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The Economic Situation of First ans Second-Generation in France, Germany, and the United Kingdom

Author

Listed:
  • Yann Algan

    (Département d'économie)

  • Christian Dustmann

    (University College London - London's Global University (UCL))

  • Albrecht Glitz

    (Universitat Pompeu Fabra (UPF))

  • Allan Manning

    (London School of Economics)

Abstract

A central concern about immigration is the integration into the labour market, not only of the first generation but also of subsequent generations. Little comparative work exists for Europe's largest economies. France, Germany and the UK have all become, perhaps unwittingly, countries with large immigrant populations albeit with very different ethnic compositions. Today, the descendants of these immigrants live and work in their parents’ destination countries. This article presents and discusses comparative evidence on the performance of first and second-generation immigrants in these countries in terms of education, earnings and employment.

Suggested Citation

  • Yann Algan & Christian Dustmann & Albrecht Glitz & Allan Manning, 2010. "The Economic Situation of First ans Second-Generation in France, Germany, and the United Kingdom," Sciences Po publications info:hdl:2441/536kq4edtr8, Sciences Po.
  • Handle: RePEc:spo:wpmain:info:hdl:2441/536kq4edtr82jqovubq3ttobc5
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    References listed on IDEAS

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    Cited by:

    1. repec:kap:reveho:v:15:y:2017:i:4:d:10.1007_s11150-015-9320-y is not listed on IDEAS
    2. Eva Moreno-Galbis & Ahmed Tritah, 2014. "Effects of immigration in frictional labor markets: theory and empirical evidence from EU countries," Working Papers halshs-01100269, HAL.
    3. Alexia Lochmann & Hillel Rapoport & Biagio Speciale, 2017. "The Effect of Language Training on Immigrants' Economic Integration - Empirical Evidence from France," CESifo Working Paper Series 6460, CESifo Group Munich.
    4. Dominique Meurs & Patrick A. Puhani & Friederike Von Haaren-Giebel, 2017. "Number of siblings and educational choices of immigrant children: evidence from first- and second-generation immigrants," Review of Economics of the Household, Springer, vol. 15(4), pages 1137-1158, December.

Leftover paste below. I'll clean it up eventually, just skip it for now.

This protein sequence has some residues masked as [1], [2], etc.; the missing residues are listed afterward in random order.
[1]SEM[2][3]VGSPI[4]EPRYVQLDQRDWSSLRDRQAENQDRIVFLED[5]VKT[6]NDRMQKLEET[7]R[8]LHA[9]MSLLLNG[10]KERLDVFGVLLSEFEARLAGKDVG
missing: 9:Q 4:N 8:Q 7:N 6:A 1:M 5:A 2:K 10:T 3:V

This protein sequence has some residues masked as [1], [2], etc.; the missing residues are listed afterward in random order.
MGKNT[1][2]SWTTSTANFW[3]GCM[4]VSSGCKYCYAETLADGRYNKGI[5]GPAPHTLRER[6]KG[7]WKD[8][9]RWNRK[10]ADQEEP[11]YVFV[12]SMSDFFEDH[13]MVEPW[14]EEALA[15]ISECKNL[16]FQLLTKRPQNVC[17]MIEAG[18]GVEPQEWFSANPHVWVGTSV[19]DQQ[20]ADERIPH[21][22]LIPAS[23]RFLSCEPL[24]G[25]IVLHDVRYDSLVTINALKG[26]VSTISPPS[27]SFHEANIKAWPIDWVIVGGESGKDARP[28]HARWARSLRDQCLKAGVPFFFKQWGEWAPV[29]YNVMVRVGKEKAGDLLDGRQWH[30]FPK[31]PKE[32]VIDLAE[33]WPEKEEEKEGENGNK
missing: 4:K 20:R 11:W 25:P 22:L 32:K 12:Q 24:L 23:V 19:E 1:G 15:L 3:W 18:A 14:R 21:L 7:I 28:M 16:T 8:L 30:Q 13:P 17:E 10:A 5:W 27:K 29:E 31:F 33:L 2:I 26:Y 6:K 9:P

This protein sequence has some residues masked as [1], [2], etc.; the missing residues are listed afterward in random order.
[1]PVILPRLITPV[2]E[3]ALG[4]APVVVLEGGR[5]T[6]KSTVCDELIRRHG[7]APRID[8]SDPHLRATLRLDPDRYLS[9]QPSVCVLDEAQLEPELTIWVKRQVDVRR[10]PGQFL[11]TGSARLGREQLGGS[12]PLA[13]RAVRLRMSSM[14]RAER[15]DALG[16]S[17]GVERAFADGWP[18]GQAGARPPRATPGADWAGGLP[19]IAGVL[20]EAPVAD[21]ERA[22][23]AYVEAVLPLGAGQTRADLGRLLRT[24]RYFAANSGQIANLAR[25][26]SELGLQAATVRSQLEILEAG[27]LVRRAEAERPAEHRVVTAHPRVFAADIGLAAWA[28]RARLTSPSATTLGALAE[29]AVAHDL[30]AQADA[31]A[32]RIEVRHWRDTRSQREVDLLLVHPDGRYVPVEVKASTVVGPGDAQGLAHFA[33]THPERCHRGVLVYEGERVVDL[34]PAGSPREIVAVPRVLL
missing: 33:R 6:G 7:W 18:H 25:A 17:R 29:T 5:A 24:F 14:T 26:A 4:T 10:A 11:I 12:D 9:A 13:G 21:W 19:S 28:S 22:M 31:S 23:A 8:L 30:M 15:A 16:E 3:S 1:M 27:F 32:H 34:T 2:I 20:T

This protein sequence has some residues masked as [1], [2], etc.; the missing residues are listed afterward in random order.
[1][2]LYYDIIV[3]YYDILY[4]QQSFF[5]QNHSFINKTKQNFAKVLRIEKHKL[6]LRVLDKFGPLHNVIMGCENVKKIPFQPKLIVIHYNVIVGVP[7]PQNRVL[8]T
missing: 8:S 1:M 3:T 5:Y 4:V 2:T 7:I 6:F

5. Robert C. M. Beyer, 2017. "The Performance of Immigrants in the German Labor Market," SOEPpapers on Multidisciplinary Panel Data Research 892, DIW Berlin, The German Socio-Economic Panel (SOEP).
    6. Johannes Berger & Thomas Davoine & Philip Schuster & Ludwig Strohner, 2016. "Cross-country differences in the contribution of future migration to old-age financing," International Tax and Public Finance, Springer;International Institute of Public Finance, vol. 23(6), pages 1160-1184, December.
    7. Johannes S. Kunz, 2016. "Analyzing Educational Achievement Differences between Second-Generation Immigrants: Comparing Germany and German-Speaking Switzerland," German Economic Review, Verein für Socialpolitik, vol. 17(1), pages 61-91, February.
    8. Morgane Laouénan, 2013. "Un cas particulier de discrimination sur le marché du travail : l'accès aux emplois en contact avec le public," Économie et Statistique, Programme National Persée, vol. 464(1), pages 35-58.
    9. repec:iza:izawol:journl:2017:n:365 is not listed on IDEAS
    10. Christina Felfe & Helmut Rainer & Judith Saurer, 2016. "Why Birthright Citizenship Matters for Immigrant Children: Impacts on Parental Educational Choice," CESifo Working Paper Series 6037, CESifo Group Munich.
    11. Dominique Meurs & Patrick A. Puhani & Friederike von Haaren, 2015. "Number of Siblings and Educational Choices of Immigrant Children: Evidence from First- and Second-Generation Siblings," SOEPpapers on Multidisciplinary Panel Data Research 778, DIW Berlin, The German Socio-Economic Panel (SOEP).
    12. Tommaso Frattini, 2017. "Integration of immigrants in host countries - what we know and what works," Development Working Papers 427, Centro Studi Luca d'Agliano, University of Milano, revised 10 Apr 2017.
    13. repec:bla:intmig:v:51:y:2017:i:1:p:97-126 is not listed on IDEAS
    14. Lumpe, Christian & Lumpe, Claudia & Meckl, Jürgen, 2016. "Social status and public expectations: Self-selection of high-skilled migrants," Ruhr Economic Papers 614, RWI - Leibniz-Institut für Wirtschaftsforschung, Ruhr-University Bochum, TU Dortmund University, University of Duisburg-Essen.
    15. repec:taf:edecon:v:25:y:2017:i:1:p:84-111 is not listed on IDEAS
    16. Amiya Kumar Bagchi, 2011. "Forum 2011," Development and Change, International Institute of Social Studies, vol. 42(1), pages 419-436, January.
    17. Michele Battisti & Gabriel Felbermayr, 2015. "Migranten im deutschen Arbeitsmarkt: Löhne, Arbeitslosigkeit, Erwerbsquoten," ifo Schnelldienst, ifo Institute - Leibniz Institute for Economic Research at the University of Munich, vol. 68(20), pages 39-47, October.
    18. Gheasi, Masood & Nijkamp, Peter & Rietveld, Piet, 2015. "Wage Gaps between Native and Migrant Graduates of Higher Education Institutions in the Netherlands," IZA Discussion Papers 9353, Institute for the Study of Labor (IZA).
    19. repec:spr:lsprsc:v:10:y:2017:i:3:d:10.1007_s12076-016-0174-6 is not listed on IDEAS
    20. Gabin Langevin & David Masclet & Fabien Moizeau & Emmanuel Peterle, 2017. "Ethnic gaps in educational attainment and labor-market outcomes: evidence from France," Education Economics, Taylor & Francis Journals, vol. 25(1), pages 84-111, January.
    21. Smolny, Werner & Rieber, Alexander, 2016. "Labour market integration of immigrants - Evidence for the German guest workers," Annual Conference 2016 (Augsburg): Demographic Change 145629, Verein für Socialpolitik / German Economic Association.

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